I crouched down and touched the grass. Anger burst forth and I thought, Why did you leave me, mom!?
Monday morning was a surreal dream of going to a funeral home to choose our mother’s casket and plan her funeral. I kept thinking I would wake up soon and that somehow, if we all held hands and clicked our heels, things would return to normal. But the nightmare continued.
Tuesday morning, I sat on the guest bed in my in-laws’ attic watching the sun filter through a window, wondering why I could feel my mother’s love surrounding me like an energetic blanket radiating to the center of my soul. Her presence offered a complete immersion of love and comfort. Yet this abundance of love was strange, because when my mother was alive, I would occasionally question if she loved me at all.
I thought to myself, Why do I know that my mother loves me now without a doubt when I wasn’t sure when she was alive?
A small voice came to me and whispered, “It’s a gift.”
I cried. It was a gift to feel my mother’s love so perfectly. It was an indescribable comfort.
After I showered and ate lunch with my husband, we went to my mother’s workplace to meet with the HR director at the state department where my mother had worked for 32 years. My sister met us there.
The HR director offered her sympathies and said that our mother’s passing had a huge impact on the entire department. The State of Michigan had just offered a retirement buyout the previous week, which our mother and many others had accepted. Most set their retirement date for the end of the year. However, the HR director said two people had come into her office that morning to change their dates and retire immediately—life was too short!
She then got to the business at hand. We were told that our mother’s accounts would be divided equally among her children, then the HR director mentioned that the pension would be given solely to my sister. Immediately I resented that my sister was given the entire pension, but I didn’t want to feel this way!
After the meeting, we were taken to our mother’s cubicle to clean it out. I was emotionally distant from my sister as we emptied the drawers. I kept battling the resentment that stabbed at me by repeatedly asking the Spirit to take this thought from me.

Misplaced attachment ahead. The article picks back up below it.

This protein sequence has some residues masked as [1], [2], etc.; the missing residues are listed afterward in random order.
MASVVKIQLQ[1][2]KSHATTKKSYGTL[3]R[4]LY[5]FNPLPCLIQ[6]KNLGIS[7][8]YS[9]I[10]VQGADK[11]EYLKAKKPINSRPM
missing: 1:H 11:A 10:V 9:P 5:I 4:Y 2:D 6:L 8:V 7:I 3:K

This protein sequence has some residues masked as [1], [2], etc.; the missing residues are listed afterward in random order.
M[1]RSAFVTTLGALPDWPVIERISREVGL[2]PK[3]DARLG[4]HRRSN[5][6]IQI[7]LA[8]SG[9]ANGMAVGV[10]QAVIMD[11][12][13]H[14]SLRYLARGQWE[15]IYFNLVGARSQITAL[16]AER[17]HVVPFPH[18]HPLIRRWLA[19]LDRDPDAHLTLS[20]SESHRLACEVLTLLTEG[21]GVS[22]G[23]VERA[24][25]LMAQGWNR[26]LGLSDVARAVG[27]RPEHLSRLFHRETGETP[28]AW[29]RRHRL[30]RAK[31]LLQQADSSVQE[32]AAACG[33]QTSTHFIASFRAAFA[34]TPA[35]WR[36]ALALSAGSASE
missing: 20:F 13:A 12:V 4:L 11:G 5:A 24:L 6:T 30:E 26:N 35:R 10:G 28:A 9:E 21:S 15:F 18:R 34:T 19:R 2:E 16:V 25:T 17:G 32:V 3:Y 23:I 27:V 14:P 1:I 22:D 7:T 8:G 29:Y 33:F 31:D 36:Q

Suddenly my mother’s spirit descended over me. Her presence completely surrounded me and her vision became mine. Through her eyes, the whole world glowed with love while beams of light radiated from my sister. My mother’s memories filled my consciousness, and I could see my sister as the little girl, the teenager, and the young woman she had raised. My mother saw her as an innocent daughter, who would be taken care of with the pension she had inherited. I felt the comfort that it gave my mother and the love she had for my sister. Immediately all resentment left me. I knew my mother had given the pension out of love, and as I experienced that love, it became impossible for me to feel anything else.
Then my mother was gone.
I realized that my mother had sent me two beautiful gifts after her passing. First, she comforted me with the knowledge of her undying love, then she immersed her spirit with mine, and, for a brief moment, I saw my sister through her vision of all-encompassing love, which healed my heart.
Love is perfect and never dies. My mother reminded me of this basic truth.
Message from the Spirit
Your mother’s love came when you needed it most. She thought only of her love for her children, family and friends. She highly regarded her life, accomplishments, and even things left undone.
Things left undone seem to be the hardest part of letting go…yet those were the lessons that did not need to be learned. Look at those as accomplishments.